What began with boomboxes and radio hits has evolved into easily downloadable songs. CD Players are already ancient relics; digital music players have carved out spaces for old music players in museums so that one day we can tell our kids “This is how music was.”
A few years back, album sales for artists had dropped dramatically. CDs were not officially on the outs, even as their counterpart music players were; technology had made it easy to copy CDs and free music was everywhere. It had seemed that the songs no longer had ties to a narrative arc on an album, or even more sad, to the artist themself.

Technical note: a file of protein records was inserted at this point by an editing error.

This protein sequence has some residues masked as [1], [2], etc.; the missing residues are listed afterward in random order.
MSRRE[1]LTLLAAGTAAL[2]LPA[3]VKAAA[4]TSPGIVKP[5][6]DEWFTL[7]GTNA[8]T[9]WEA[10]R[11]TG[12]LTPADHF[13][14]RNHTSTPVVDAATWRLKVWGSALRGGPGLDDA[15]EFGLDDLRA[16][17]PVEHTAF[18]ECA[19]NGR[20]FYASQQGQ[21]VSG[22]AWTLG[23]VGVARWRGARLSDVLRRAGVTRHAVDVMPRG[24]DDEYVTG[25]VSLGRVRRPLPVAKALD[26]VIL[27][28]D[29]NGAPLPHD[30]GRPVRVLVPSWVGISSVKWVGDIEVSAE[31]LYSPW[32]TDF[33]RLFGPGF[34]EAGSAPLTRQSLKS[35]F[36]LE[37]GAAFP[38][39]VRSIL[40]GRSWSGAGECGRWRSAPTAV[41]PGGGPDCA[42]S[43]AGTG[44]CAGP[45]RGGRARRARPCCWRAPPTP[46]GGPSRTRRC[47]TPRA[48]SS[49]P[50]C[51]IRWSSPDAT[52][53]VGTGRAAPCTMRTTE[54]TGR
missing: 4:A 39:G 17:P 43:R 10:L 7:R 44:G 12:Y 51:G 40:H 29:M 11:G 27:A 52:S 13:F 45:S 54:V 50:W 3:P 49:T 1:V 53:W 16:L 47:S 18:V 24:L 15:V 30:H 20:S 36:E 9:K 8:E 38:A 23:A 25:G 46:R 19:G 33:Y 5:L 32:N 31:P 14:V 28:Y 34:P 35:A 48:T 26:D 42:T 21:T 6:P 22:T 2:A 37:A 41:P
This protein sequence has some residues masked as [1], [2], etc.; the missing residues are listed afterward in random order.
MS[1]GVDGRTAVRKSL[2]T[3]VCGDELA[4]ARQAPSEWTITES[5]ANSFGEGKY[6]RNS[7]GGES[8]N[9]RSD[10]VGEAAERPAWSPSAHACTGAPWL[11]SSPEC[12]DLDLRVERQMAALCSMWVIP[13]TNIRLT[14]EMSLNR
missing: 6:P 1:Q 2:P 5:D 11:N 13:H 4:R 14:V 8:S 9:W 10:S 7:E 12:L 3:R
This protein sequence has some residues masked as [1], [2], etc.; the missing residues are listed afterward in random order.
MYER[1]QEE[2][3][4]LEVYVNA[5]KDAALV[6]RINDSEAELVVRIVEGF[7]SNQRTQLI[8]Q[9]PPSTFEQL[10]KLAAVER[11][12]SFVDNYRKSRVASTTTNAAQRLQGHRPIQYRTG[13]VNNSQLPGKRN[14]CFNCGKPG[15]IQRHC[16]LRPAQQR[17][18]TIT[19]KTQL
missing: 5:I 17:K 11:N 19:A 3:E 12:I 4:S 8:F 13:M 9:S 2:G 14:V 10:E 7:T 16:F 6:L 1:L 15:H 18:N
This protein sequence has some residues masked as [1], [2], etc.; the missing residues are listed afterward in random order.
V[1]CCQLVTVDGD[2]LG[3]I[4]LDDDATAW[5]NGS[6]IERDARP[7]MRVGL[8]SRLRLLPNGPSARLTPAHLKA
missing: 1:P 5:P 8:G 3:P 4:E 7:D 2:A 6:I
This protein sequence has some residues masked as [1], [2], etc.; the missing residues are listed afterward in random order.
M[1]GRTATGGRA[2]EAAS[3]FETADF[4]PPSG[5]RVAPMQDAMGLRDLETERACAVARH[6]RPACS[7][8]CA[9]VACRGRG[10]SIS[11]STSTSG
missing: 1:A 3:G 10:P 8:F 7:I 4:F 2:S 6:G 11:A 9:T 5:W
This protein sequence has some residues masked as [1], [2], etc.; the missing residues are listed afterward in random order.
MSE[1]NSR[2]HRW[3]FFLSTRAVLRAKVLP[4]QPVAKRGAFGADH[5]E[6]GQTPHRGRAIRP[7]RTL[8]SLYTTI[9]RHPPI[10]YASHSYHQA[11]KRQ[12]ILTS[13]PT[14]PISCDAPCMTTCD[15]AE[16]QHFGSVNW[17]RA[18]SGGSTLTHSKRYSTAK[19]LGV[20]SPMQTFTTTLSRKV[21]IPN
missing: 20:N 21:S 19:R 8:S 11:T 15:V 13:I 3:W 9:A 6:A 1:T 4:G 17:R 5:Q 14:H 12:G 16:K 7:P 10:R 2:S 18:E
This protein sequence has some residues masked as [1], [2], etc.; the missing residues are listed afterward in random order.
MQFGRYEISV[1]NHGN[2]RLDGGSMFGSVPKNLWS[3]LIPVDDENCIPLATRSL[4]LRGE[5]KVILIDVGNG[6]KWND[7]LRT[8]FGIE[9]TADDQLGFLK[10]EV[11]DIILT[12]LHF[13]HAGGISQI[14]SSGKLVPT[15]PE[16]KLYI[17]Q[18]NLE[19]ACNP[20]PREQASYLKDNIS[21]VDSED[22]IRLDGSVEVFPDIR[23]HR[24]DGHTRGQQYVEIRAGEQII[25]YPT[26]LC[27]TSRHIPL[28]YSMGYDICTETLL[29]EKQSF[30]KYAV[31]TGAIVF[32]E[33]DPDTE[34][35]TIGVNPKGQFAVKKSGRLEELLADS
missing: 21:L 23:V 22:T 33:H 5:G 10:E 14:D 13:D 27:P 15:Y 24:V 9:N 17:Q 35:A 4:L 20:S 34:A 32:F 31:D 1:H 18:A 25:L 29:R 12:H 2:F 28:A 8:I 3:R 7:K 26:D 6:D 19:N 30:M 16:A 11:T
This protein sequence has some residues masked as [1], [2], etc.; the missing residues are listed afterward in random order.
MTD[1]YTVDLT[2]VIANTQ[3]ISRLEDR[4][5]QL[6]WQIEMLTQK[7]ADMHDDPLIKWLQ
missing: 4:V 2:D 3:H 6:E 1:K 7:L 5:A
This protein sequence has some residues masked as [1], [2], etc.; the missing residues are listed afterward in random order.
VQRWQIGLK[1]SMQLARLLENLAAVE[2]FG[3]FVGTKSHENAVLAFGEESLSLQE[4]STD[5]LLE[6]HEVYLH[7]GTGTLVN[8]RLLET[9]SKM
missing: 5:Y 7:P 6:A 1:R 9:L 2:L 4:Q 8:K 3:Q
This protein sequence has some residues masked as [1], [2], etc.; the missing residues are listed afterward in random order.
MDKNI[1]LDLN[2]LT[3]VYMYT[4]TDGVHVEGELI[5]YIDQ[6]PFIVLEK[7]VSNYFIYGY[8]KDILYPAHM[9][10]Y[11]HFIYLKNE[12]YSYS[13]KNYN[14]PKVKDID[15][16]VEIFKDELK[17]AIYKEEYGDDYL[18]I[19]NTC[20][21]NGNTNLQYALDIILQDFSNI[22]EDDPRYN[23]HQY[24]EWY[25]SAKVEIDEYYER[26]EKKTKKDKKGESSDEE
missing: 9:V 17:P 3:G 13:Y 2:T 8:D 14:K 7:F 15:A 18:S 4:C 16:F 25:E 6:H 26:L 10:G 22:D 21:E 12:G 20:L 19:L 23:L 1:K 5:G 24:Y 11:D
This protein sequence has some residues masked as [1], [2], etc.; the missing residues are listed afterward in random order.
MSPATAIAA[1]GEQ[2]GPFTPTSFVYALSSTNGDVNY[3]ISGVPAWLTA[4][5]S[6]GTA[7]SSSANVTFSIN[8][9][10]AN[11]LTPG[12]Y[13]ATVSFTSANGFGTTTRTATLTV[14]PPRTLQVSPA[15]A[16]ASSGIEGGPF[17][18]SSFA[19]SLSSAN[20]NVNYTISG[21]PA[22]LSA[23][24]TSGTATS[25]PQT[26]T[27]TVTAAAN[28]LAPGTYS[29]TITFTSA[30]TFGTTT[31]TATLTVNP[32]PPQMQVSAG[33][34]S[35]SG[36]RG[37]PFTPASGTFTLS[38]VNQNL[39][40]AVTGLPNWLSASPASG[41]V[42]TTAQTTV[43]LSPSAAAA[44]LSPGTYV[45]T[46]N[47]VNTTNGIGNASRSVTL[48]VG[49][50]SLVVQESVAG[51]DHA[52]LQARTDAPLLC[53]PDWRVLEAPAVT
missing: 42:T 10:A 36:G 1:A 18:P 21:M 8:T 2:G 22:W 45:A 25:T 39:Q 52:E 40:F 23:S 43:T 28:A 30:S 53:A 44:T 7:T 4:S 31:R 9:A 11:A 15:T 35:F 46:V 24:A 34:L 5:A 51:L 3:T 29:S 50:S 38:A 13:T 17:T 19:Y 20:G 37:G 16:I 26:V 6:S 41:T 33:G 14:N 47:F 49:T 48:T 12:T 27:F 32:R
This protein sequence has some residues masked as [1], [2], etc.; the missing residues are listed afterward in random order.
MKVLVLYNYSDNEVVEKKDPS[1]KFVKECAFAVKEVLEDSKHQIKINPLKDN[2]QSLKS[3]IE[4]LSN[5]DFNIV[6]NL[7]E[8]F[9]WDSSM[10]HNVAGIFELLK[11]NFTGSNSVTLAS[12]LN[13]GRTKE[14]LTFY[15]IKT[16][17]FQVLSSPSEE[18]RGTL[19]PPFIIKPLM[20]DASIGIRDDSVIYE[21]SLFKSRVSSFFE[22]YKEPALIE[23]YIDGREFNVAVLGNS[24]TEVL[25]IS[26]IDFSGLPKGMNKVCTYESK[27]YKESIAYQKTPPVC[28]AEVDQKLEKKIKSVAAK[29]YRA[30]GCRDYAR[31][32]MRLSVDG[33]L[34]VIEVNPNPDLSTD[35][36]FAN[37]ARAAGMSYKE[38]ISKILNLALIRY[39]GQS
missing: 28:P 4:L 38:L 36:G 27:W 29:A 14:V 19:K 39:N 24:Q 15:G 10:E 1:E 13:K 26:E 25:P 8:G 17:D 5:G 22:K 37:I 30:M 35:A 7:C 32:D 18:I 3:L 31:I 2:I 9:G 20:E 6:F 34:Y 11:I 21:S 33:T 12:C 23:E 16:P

Then came the digital music wave. Music was made entirely accessible and convenient; CDs were a chore to hunt down and make copies of. Songs by any artist were available for downloading. Consumers could create their own playlists on mp3 players that told their own personal narrative. If someone was interested in a specific artist’s body of work, there was a list of every song they’ve ever recorded, even the singles not previously released on albums. A interest in songs, albums, and artists is revitalized by the ease of digital music.